Direct Investment and Multi-national Enterprise
Colonial ties facilitated the combination of capital and technology from rich countries with the cheap labour and natural resources of the colonial territories by reducing to a minimum the political and physical risks involved. Colonialism ceased to be an important force after World War Two and movements of factors have to take place between separate and sovereign states — albeit states of different military and economic power. These movements of factors can take place between the erstwhile colonial power and independent dominions (the United Kingdom and Canada and Australia) or between an erstwhile mother country and a tropical ex-colony (France and the Ivory Coast) and between nations that have never had peacetime political connections (Japan and Thailand). These flows of investment must all be seen as international investment and must involve the risk of expropriation or nationalization.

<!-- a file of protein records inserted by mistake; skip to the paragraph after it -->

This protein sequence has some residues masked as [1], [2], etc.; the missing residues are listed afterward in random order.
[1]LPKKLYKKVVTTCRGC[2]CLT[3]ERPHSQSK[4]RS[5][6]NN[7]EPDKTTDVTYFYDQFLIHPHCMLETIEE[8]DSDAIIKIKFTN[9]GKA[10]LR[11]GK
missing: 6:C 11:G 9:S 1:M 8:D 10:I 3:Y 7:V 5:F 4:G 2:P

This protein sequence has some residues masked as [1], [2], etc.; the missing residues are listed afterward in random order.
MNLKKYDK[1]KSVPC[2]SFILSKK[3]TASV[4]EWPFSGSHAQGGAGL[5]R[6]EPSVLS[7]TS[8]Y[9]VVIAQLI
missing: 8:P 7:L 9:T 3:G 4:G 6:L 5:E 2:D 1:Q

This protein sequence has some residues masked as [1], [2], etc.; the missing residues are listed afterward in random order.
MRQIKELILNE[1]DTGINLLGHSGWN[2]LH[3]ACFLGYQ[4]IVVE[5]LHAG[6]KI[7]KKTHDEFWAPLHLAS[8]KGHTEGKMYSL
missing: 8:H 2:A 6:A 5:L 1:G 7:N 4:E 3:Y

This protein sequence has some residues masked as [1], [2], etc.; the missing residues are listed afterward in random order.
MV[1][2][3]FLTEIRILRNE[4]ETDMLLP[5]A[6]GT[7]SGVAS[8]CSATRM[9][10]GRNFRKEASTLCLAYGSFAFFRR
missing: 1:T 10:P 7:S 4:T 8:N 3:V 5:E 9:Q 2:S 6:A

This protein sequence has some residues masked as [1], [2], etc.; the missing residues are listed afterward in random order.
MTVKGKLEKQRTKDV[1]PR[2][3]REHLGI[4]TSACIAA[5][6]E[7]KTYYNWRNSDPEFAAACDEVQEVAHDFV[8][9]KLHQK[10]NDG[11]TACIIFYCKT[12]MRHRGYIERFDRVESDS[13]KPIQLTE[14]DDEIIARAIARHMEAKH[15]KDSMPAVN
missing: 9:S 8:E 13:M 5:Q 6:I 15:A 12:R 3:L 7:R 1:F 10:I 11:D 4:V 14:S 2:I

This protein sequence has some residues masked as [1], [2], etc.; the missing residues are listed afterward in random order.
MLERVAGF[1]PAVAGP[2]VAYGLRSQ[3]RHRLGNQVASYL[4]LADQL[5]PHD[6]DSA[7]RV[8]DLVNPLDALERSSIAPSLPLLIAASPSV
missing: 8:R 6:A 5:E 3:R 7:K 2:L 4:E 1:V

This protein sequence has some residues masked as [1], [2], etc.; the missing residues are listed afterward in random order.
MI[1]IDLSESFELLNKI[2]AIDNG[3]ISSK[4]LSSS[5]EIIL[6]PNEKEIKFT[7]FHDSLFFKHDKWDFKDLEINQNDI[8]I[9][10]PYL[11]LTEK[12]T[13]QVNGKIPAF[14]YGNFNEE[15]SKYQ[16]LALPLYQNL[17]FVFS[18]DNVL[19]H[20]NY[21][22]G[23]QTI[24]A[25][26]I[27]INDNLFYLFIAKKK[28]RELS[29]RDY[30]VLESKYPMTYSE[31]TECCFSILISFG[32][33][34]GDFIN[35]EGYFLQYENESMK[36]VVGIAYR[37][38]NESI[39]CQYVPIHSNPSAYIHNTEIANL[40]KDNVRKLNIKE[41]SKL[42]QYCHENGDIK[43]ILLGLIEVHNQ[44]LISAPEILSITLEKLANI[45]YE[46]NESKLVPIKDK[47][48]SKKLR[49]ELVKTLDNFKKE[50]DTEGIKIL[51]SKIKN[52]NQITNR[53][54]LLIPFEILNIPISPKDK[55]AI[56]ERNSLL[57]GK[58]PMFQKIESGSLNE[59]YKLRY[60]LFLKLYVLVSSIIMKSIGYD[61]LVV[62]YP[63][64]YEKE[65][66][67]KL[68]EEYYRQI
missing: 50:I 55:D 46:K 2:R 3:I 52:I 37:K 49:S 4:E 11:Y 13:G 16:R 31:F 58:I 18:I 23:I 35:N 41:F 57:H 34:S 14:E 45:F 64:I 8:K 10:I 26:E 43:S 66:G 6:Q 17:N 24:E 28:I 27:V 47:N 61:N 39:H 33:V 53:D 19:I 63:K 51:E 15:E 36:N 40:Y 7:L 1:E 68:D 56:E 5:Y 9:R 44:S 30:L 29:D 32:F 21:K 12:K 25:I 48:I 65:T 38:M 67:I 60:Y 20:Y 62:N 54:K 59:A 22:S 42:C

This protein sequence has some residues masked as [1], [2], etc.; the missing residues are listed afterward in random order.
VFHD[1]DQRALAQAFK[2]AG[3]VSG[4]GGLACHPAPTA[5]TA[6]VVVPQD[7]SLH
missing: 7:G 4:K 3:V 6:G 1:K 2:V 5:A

KeywordsDirect Foreign Investment Foreign Investment Direct Investment Foreign Market Vertical Integration
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- 5.Caves, ‘International Corporations: The Industrial Economics of Foreign Investment’, Economica n.s. (February 1971), pp. 1–27.Google Scholar